For Danish businesses and their employees, we must hope that this will be true of the next president of the United States. Because Denmark and the rest of the world need the United States to continue to fly the free trade banner. 
This is true not least because we need to complete the negotiations of the trade agreement between the United States and the EU which has the potential to become the world’s most far-reaching free trade agreement in history.
It is important that Denmark exploits the strength of the European partnership and uses the EU to continue to fight for free trade and open competition. 
Denmark’s success and prosperity is based on the fact that we have been able to grasp opportunities abroad and generate growth and jobs at home. We need an open United States to come out fighting on the same side as us. 
Karsten Dybvad of the Confederation of Danish Industry. Photo: Sif Meincke
Photo: Sif Meincke
Karsten Dybvad is the director general of the Confederation of Danish Industry (Dansk Industri – DI), an advocacy group representing some 10,000 Danish companies. This piece was originally published on DI's website and has been republished with permission. 

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Danish PM’s Trump remarks could signal new course: expert

Danish prime minister Lars Løkke Rasmussen has criticised Donald Trump over the US president’s decision to withdraw from the Paris climate accord, a move considered a “significant break” with the Danish government’s established pro-US foreign policy.

Danish PM’s Trump remarks could signal new course: expert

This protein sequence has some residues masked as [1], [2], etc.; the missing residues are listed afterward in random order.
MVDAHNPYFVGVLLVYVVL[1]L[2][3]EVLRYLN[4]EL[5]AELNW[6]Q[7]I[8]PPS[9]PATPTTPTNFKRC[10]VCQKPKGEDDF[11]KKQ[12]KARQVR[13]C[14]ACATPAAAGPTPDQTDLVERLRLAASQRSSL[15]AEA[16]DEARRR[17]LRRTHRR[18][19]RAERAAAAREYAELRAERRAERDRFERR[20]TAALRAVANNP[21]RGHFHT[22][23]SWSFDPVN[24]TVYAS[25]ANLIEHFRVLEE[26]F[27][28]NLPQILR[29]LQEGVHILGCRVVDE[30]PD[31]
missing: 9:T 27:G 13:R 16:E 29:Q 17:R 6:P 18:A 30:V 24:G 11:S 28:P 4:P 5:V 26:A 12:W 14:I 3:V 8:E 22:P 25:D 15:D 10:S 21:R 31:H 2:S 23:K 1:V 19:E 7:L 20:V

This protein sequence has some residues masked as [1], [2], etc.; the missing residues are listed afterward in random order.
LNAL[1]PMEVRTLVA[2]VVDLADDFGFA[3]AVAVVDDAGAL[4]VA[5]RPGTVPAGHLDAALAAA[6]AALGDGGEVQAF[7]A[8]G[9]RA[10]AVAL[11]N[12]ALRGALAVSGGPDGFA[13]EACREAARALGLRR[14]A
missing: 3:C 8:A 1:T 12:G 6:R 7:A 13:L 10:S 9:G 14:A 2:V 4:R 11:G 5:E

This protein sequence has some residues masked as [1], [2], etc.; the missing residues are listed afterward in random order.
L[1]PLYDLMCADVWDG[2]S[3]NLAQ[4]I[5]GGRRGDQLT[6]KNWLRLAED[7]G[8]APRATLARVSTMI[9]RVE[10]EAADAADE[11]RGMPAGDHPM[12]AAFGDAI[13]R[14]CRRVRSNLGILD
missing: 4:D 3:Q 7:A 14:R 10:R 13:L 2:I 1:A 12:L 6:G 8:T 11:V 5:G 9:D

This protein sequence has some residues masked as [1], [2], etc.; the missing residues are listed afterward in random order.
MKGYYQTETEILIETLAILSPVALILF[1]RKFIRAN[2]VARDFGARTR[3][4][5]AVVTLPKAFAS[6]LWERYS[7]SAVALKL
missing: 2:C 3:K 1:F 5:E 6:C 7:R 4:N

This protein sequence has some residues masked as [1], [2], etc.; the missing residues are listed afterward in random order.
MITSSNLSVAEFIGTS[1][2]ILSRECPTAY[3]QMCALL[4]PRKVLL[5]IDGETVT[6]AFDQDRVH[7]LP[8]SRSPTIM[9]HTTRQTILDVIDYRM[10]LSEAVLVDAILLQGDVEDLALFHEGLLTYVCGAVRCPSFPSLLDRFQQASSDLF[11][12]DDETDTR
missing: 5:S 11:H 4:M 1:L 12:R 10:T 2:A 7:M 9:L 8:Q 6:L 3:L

Danish PM Lars Løkke Rasmussen gives a speech at Ejer Bavnehøj near Skanderborg, 5th June 2017. Photo: Bo Amstrup /Scanpix

During a speech given to mark the Scandinavian country’s Constitution Day Monday, Rasmussen said that Trump had made the “wrong decision.”

At the speech in Skanderborg, Rasmussen said that Denmark, though not perfect, was one of the world’s best countries, before quoting Trump’s predecessor Barack Obama, who said “If we could all be like the Scandinavians, everything would be a lot easier,” reports broadcaster DR.

Rasmussen – who was one of the first European leaders to meet Trump when he visited Washington in April – then made the unusual step of criticising the US president.

READ ALSO: Danish PM: 'First and foremost I want a good meeting' with Trump

“Last week we saw a saddening example of how global leadership can be jeopardised. President Trump announced that he is pulling his country out of the global climate agreement. That is the wrong decision,” said the PM, who was himself a signatory to the December 2015 agreement, though his government was criticised at the time for cuts within green innovation and a lowering of national climate goals.